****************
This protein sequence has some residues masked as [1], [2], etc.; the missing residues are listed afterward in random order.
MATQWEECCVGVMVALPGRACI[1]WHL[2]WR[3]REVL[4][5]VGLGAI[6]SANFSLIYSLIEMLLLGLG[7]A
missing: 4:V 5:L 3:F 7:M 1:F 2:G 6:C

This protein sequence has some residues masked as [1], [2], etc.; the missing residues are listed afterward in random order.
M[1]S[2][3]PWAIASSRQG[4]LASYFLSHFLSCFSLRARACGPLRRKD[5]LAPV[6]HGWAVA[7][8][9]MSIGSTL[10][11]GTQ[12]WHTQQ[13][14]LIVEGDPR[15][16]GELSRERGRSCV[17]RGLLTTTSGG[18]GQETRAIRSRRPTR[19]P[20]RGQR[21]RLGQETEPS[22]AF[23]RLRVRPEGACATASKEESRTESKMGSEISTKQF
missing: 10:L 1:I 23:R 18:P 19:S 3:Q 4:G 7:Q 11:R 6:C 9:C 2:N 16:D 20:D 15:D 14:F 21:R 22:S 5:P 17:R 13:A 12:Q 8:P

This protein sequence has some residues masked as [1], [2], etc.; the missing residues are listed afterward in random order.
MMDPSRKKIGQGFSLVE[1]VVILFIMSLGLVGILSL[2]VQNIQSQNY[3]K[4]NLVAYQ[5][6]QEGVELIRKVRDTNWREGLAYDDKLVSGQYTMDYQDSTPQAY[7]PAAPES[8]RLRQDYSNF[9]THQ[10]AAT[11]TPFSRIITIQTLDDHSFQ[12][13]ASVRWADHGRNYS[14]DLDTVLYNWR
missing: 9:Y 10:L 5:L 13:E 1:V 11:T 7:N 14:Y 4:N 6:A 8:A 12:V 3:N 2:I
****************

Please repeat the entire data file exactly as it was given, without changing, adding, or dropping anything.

This protein sequence has some residues masked as [1], [2], etc.; the missing residues are listed afterward in random order.
MATQWEECCVGVMVALPGRACI[1]WHL[2]WR[3]REVL[4][5]VGLGAI[6]SANFSLIYSLIEMLLLGLG[7]A
missing: 4:V 5:L 3:F 7:M 1:F 2:G 6:C

This protein sequence has some residues masked as [1], [2], etc.; the missing residues are listed afterward in random order.
M[1]S[2][3]PWAIASSRQG[4]LASYFLSHFLSCFSLRARACGPLRRKD[5]LAPV[6]HGWAVA[7][8][9]MSIGSTL[10][11]GTQ[12]WHTQQ[13][14]LIVEGDPR[15][16]GELSRERGRSCV[17]RGLLTTTSGG[18]GQETRAIRSRRPTR[19]P[20]RGQR[21]RLGQETEPS[22]AF[23]RLRVRPEGACATASKEESRTESKMGSEISTKQF
missing: 10:L 1:I 23:R 18:P 19:S 3:Q 4:G 7:Q 11:R 6:C 9:C 2:N 16:D 20:D 15:D 14:F 21:R 22:S 5:P 17:R 13:A 12:Q 8:P

This protein sequence has some residues masked as [1], [2], etc.; the missing residues are listed afterward in random order.
MMDPSRKKIGQGFSLVE[1]VVILFIMSLGLVGILSL[2]VQNIQSQNY[3]K[4]NLVAYQ[5][6]QEGVELIRKVRDTNWREGLAYDDKLVSGQYTMDYQDSTPQAY[7]PAAPES[8]RLRQDYSNF[9]THQ[10]AAT[11]TPFSRIITIQTLDDHSFQ[12][13]ASVRWADHGRNYS[14]DLDTVLYNWR
missing: 9:Y 10:L 5:L 13:E 1:V 11:T 7:N 14:Y 4:N 6:A 8:A 12:V 3:N 2:I